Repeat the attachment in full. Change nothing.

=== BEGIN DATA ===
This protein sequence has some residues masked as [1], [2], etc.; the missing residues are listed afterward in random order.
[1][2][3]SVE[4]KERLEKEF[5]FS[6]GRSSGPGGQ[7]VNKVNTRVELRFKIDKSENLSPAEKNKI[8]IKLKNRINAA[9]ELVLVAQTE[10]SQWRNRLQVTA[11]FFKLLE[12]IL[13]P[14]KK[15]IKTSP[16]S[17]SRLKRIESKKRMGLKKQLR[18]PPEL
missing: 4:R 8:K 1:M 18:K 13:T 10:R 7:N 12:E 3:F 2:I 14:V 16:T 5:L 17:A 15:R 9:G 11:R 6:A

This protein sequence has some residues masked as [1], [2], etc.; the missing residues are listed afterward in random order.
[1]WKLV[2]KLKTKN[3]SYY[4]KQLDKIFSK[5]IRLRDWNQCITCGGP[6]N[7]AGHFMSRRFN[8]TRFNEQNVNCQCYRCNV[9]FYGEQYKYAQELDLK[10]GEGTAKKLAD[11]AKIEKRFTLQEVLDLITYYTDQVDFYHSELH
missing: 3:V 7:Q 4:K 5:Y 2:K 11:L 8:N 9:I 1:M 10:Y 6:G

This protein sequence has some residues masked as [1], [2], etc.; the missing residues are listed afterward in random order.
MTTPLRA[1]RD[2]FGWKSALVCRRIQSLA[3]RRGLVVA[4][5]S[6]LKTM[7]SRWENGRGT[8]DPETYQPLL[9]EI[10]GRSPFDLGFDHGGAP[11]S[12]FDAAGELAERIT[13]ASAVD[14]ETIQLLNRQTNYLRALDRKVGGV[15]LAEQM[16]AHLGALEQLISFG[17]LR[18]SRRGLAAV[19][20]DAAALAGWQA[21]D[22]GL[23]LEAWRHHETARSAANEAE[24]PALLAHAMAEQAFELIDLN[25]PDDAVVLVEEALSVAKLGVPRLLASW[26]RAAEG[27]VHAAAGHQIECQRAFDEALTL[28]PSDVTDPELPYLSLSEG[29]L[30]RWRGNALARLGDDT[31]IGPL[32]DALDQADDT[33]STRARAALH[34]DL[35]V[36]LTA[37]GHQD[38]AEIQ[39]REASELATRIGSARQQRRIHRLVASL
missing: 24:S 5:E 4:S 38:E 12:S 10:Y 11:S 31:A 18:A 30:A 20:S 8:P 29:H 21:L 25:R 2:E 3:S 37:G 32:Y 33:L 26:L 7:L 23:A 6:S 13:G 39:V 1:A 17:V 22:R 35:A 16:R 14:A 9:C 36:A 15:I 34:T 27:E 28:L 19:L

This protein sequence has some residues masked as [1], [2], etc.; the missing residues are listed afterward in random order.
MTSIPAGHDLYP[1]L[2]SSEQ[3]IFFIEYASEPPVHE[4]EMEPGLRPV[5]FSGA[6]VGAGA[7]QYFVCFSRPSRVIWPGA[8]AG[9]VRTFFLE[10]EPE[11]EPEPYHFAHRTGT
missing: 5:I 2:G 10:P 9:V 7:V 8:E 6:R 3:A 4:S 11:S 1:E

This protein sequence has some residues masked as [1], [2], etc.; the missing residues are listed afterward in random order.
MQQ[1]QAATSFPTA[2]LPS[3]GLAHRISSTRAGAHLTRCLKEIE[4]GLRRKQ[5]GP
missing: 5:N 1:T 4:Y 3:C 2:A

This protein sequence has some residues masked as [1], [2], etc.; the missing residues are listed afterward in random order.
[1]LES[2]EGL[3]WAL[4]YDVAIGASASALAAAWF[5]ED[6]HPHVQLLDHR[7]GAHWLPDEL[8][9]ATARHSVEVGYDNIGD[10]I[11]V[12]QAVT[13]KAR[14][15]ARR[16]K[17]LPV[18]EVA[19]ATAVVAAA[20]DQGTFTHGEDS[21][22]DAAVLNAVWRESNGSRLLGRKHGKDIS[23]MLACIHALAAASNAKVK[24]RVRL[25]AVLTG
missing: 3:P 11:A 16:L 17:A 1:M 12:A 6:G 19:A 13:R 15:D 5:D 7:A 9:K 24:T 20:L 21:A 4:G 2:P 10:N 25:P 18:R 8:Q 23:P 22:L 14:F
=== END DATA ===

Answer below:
This protein sequence has some residues masked as [1], [2], etc.; the missing residues are listed afterward in random order.
[1][2][3]SVE[4]KERLEKEF[5]FS[6]GRSSGPGGQ[7]VNKVNTRVELRFKIDKSENLSPAEKNKI[8]IKLKNRINAA[9]ELVLVAQTE[10]SQWRNRLQVTA[11]FFKLLE[12]IL[13]P[14]KK[15]IKTSP[16]S[17]SRLKRIESKKRMGLKKQLR[18]PPEL
missing: 4:R 8:K 1:M 18:K 13:T 10:R 7:N 12:E 3:F 2:I 14:V 16:T 5:L 17:A 15:R 9:G 11:R 6:A

This protein sequence has some residues masked as [1], [2], etc.; the missing residues are listed afterward in random order.
[1]WKLV[2]KLKTKN[3]SYY[4]KQLDKIFSK[5]IRLRDWNQCITCGGP[6]N[7]AGHFMSRRFN[8]TRFNEQNVNCQCYRCNV[9]FYGEQYKYAQELDLK[10]GEGTAKKLAD[11]AKIEKRFTLQEVLDLITYYTDQVDFYHSELH
missing: 3:V 7:Q 4:K 5:Y 2:K 11:L 8:N 9:I 1:M 10:Y 6:G

This protein sequence has some residues masked as [1], [2], etc.; the missing residues are listed afterward in random order.
MTTPLRA[1]RD[2]FGWKSALVCRRIQSLA[3]RRGLVVA[4][5]S[6]LKTM[7]SRWENGRGT[8]DPETYQPLL[9]EI[10]GRSPFDLGFDHGGAP[11]S[12]FDAAGELAERIT[13]ASAVD[14]ETIQLLNRQTNYLRALDRKVGGV[15]LAEQM[16]AHLGALEQLISFG[17]LR[18]SRRGLAAV[19][20]DAAALAGWQA[21]D[22]GL[23]LEAWRHHETARSAANEAE[24]PALLAHAMAEQAFELIDLN[25]PDDAVVLVEEALSVAKLGVPRLLASW[26]RAAEG[27]VHAAAGHQIECQRAFDEALTL[28]PSDVTDPELPYLSLSEG[29]L[30]RWRGNALARLGDDT[31]IGPL[32]DALDQADDT[33]STRARAALH[34]DL[35]V[36]LTA[37]GHQD[38]AEIQ[39]REASELATRIGSARQQRRIHRLVASL
missing: 24:S 5:E 4:S 38:E 12:S 10:Y 11:S 31:A 18:A 30:A 20:S 8:P 29:H 21:L 25:R 2:E 3:S 37:G 32:Y 33:L 26:L 7:L 23:A 6:S 13:G 39:V 1:A 17:V 22:R 35:A 16:R 14:A 9:C 36:A 15:I 34:T 27:E 28:L 19:L

This protein sequence has some residues masked as [1], [2], etc.; the missing residues are listed afterward in random order.
MTSIPAGHDLYP[1]L[2]SSEQ[3]IFFIEYASEPPVHE[4]EMEPGLRPV[5]FSGA[6]VGAGA[7]QYFVCFSRPSRVIWPGA[8]AG[9]VRTFFLE[10]EPE[11]EPEPYHFAHRTGT
missing: 5:I 2:G 10:P 9:V 7:V 8:E 6:R 3:A 4:S 11:S 1:E

This protein sequence has some residues masked as [1], [2], etc.; the missing residues are listed afterward in random order.
MQQ[1]QAATSFPTA[2]LPS[3]GLAHRISSTRAGAHLTRCLKEIE[4]GLRRKQ[5]GP
missing: 5:N 1:T 4:Y 3:C 2:A

This protein sequence has some residues masked as [1], [2], etc.; the missing residues are listed afterward in random order.
[1]LES[2]EGL[3]WAL[4]YDVAIGASASALAAAWF[5]ED[6]HPHVQLLDHR[7]GAHWLPDEL[8][9]ATARHSVEVGYDNIGD[10]I[11]V[12]QAVT[13]KAR[14][15]ARR[16]K[17]LPV[18]EVA[19]ATAVVAAA[20]DQGTFTHGEDS[21][22]DAAVLNAVWRESNGSRLLGRKHGKDIS[23]MLACIHALAAASNAKVK[24]RVRL[25]AVLTG
missing: 3:P 11:A 16:L 17:A 1:M 12:A 6:G 19:A 13:R 15:D 5:D 7:A 9:K 24:T 20:L 21:A 4:G 2:P 10:N 25:P 18:R 8:Q 23:P 22:L 14:F